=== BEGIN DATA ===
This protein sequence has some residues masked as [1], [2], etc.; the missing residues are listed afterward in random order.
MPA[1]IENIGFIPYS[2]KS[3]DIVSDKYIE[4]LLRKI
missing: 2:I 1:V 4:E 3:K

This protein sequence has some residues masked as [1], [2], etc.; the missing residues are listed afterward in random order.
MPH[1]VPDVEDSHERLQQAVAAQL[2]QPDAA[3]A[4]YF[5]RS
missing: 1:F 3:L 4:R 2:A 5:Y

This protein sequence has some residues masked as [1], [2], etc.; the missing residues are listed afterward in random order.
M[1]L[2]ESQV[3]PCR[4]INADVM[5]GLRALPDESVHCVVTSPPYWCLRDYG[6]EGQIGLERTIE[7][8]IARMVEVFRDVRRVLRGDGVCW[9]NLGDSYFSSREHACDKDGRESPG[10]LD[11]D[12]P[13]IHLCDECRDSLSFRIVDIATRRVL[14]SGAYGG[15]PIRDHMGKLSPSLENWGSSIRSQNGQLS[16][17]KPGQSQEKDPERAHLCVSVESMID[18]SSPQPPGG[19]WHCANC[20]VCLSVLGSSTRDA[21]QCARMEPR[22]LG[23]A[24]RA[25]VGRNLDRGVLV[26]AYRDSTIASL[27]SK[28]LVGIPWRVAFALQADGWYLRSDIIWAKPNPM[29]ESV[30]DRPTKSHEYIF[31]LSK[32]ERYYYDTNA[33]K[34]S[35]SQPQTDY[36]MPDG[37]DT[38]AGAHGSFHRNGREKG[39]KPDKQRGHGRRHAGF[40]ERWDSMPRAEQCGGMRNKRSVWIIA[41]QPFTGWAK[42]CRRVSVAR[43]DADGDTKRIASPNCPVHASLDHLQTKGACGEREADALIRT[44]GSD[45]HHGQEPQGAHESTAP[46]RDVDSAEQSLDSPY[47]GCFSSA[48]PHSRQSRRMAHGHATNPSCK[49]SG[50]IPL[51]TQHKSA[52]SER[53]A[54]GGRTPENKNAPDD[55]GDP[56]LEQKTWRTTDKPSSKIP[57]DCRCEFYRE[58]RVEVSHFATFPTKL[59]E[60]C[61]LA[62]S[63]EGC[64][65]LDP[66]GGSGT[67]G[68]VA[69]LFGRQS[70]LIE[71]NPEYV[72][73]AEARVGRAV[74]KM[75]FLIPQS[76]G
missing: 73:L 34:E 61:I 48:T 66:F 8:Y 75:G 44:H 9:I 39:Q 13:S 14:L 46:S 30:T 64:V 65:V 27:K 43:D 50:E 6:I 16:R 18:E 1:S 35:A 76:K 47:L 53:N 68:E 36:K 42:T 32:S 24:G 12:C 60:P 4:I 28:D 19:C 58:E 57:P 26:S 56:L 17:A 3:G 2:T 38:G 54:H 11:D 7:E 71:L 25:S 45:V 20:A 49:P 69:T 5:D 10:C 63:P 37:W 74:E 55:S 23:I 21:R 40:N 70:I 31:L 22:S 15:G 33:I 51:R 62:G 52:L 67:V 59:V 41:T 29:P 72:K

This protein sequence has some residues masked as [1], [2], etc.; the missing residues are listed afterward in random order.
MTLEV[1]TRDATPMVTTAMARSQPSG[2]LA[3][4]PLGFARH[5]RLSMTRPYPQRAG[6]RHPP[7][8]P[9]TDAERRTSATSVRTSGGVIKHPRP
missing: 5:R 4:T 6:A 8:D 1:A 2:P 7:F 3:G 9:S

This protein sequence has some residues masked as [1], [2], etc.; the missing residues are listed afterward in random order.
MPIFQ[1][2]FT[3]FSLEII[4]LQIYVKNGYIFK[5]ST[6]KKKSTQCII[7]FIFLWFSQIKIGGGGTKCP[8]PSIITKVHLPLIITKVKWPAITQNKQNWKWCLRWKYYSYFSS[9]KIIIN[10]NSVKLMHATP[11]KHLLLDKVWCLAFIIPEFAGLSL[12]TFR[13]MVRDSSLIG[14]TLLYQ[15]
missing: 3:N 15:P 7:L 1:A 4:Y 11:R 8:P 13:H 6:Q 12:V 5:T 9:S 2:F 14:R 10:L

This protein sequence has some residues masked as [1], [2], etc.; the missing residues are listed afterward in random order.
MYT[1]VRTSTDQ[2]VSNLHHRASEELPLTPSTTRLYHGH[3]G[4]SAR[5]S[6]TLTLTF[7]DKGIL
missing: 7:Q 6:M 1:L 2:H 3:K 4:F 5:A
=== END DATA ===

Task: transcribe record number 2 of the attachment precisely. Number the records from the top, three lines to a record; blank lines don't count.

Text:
This protein sequence has some residues masked as [1], [2], etc.; the missing residues are listed afterward in random order.
MPH[1]VPDVEDSHERLQQAVAAQL[2]QPDAA[3]A[4]YF[5]RS
missing: 1:F 3:L 4:R 2:A 5:Y